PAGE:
The BBC has teamed up with eight UK universities to develop machine learning tools that will be used to create a new generation of media content and help upskill its existing workforce.
The broadcaster's research & development department has entered a five-year research partnership with leading UK data scientists from the Universities of Bristol, Edinburgh, Manchester, Surrey, and Ulster, as well as Imperial College London, Queen Mary University, and University College London.
The aim is to create a body of research and first-of-a-kind AI-based prototype services that can be used in the digital media industry.
Matthew Postgate, the BBC's CTO, said in a statement: "The BBC has always been at its best when it combines creativity with technology. As we reinvent the BBC, we can see the opportunities that data and machine learning are opening up for us, our creative talent and our audiences."
By using algorithms and the BBC's own data, it is hoped that machine learning will provide greater insights into the needs of its audience, why they consume its content, and what impact its services have on them.
The project also aims to revamp the content creation process at the BBC, by developing new algorithms that will help inform those programme makers tasked with editing and commissioning television content.
A spokesperson for the BBC told IT Pro that detailed information on who, when and why people are watching content, their attitude towards it, and whether certain aspects of the content resonated with them, will all form part of the new machine learning algorithm, although it is too early to specify exactly how this will be implemented.
The spokesperson also added that a great deal of the development will be on behind the scenes services, and that it's again too early to say whether machine learning will make its way to customer-facing applications.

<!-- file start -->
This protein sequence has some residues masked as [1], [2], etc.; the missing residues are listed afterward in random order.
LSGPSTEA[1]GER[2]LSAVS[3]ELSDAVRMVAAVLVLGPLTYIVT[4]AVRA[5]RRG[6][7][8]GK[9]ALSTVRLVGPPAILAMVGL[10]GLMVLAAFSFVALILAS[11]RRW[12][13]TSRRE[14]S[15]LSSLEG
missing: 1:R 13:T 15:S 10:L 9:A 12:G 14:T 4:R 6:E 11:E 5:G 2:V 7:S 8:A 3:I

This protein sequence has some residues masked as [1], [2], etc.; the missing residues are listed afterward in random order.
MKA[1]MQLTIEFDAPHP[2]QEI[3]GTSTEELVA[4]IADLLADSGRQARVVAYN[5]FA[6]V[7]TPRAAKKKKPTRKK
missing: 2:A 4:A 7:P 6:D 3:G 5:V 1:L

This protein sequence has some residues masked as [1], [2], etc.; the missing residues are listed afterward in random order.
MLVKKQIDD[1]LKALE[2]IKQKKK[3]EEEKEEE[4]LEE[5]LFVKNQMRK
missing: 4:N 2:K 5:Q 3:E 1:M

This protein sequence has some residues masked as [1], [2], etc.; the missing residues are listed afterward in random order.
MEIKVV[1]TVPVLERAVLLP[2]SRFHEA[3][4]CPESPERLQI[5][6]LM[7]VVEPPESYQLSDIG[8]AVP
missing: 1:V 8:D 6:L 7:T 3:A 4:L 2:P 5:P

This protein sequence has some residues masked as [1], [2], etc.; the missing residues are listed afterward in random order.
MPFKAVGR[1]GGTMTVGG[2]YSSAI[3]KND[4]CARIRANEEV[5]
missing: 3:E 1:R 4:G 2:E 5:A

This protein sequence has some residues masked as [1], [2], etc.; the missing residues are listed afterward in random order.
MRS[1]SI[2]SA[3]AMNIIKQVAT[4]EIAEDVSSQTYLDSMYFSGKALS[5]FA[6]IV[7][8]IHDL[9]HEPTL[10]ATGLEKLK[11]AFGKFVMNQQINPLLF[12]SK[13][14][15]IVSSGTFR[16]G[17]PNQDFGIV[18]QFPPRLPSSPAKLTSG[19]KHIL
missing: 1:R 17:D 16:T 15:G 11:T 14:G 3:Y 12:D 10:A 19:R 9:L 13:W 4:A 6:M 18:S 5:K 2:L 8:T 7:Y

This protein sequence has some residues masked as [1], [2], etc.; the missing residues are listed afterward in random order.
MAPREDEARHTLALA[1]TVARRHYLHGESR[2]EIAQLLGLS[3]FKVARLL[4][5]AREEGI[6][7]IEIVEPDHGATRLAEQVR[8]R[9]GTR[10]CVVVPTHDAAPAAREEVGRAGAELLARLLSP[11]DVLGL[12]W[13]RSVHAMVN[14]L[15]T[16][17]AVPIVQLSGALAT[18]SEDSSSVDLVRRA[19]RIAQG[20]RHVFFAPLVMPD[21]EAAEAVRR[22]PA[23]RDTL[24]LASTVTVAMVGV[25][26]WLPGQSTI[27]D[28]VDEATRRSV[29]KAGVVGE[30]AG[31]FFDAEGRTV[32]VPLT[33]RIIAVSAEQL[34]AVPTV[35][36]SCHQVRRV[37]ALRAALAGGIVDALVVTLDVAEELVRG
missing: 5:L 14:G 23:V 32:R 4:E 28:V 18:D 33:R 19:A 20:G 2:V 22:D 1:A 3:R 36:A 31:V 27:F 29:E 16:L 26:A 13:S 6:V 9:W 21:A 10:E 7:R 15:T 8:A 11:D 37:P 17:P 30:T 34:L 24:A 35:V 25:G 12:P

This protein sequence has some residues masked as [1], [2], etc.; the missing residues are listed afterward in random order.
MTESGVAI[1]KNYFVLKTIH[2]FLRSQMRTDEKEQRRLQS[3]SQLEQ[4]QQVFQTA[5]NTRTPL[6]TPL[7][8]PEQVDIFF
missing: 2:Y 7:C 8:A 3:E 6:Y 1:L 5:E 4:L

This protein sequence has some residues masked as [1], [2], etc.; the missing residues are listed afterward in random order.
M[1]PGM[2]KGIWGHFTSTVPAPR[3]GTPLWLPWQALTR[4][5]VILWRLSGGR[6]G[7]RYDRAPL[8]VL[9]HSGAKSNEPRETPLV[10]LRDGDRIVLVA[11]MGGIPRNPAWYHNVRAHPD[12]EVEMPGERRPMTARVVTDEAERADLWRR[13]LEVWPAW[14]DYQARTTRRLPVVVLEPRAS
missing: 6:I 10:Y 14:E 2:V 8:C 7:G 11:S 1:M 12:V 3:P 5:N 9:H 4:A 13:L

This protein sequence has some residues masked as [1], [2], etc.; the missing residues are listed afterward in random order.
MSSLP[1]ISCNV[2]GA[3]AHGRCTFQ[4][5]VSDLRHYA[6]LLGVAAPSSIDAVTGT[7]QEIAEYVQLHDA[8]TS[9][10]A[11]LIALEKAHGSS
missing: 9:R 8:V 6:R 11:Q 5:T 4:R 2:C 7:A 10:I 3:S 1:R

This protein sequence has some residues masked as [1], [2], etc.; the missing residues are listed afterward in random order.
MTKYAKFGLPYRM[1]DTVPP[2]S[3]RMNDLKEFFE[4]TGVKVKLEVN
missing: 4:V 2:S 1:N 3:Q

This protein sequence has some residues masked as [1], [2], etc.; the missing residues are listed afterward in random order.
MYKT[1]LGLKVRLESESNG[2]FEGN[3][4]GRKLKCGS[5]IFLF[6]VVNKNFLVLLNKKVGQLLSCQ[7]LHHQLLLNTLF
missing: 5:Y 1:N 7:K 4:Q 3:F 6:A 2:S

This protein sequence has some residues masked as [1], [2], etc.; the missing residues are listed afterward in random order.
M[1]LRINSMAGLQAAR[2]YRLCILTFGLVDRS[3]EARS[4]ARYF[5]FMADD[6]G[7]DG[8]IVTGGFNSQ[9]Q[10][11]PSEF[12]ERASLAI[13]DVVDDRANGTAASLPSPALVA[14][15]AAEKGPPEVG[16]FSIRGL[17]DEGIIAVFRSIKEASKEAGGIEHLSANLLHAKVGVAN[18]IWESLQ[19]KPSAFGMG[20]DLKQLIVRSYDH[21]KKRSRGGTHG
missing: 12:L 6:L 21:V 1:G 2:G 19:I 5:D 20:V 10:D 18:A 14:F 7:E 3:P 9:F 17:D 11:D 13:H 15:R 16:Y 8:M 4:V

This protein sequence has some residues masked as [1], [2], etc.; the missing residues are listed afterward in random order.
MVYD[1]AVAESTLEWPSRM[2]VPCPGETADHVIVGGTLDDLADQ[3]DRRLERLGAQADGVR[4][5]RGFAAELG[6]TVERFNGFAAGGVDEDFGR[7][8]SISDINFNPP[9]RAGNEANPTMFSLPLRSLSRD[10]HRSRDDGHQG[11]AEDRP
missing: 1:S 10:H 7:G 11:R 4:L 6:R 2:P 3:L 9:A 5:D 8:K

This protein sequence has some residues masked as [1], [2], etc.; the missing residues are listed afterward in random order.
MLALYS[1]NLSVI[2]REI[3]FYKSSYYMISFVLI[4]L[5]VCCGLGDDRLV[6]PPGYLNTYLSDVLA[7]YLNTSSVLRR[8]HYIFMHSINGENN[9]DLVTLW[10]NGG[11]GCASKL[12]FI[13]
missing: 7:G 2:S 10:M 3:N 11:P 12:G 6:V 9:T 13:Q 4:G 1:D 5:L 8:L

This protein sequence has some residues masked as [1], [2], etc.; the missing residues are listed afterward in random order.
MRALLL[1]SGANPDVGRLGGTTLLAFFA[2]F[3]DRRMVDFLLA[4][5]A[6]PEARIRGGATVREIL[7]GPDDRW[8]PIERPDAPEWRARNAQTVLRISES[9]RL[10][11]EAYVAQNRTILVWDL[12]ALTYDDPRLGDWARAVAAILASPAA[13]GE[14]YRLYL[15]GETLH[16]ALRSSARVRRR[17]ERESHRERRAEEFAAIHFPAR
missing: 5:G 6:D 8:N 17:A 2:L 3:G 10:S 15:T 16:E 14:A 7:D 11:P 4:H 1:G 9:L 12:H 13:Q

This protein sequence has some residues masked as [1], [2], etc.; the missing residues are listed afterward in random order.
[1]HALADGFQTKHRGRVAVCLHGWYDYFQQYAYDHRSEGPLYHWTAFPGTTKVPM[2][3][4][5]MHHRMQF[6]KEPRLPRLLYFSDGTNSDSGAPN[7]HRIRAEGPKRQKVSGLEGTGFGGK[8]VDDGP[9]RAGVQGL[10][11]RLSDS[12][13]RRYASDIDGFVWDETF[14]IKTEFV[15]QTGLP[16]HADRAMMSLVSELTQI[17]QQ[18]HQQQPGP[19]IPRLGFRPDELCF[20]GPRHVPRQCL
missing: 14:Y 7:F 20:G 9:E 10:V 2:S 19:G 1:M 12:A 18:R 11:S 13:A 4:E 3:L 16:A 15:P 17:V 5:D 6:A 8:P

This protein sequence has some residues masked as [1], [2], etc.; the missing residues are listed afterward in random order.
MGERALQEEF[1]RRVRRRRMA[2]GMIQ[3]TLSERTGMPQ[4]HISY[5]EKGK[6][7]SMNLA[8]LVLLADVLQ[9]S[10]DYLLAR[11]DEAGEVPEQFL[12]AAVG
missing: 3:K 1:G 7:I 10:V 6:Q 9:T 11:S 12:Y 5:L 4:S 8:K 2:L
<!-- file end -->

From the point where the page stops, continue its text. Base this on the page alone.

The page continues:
Alongside the development of new tools, the BBC also plans to re skill its existing workforce as it places greater importance on the use of data analytics. Employees are to receive tailored courses ranging from entry-level to advanced, including opportunities for MSc data science apprenticeships with University partners.
"Machine learning is going to play an increasingly important role in the world," said Samantha Chadwick, head of partnerships at BBC R&D. "Together with our partners and funding bodies, we want to apply these advances in data science to the media industry and make a real difference to people's lives.
"The partnership will also train a new generation of data scientists on real media problems to create new audience experiences that don't even exist yet."
It's the latest move by the broadcaster to embrace emerging technologies in an effort to keep its content relevant to changing audiences. In July the BBC launched its first virtual reality app on iOS and Android that allows a selection of its content, including Planet Earth II, to be watched using a VR headset.
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Dale Walker is the Managing Editor of ITPro, and its sibling sites CloudPro and ChannelPro. Dale has a keen interest in IT regulations, data protection, and cyber security. He spent a number of years reporting for ITPro from numerous domestic and international events, including IBM, Red Hat, Google, and has been a regular reporter for Microsoft's various yearly showcases, including Ignite.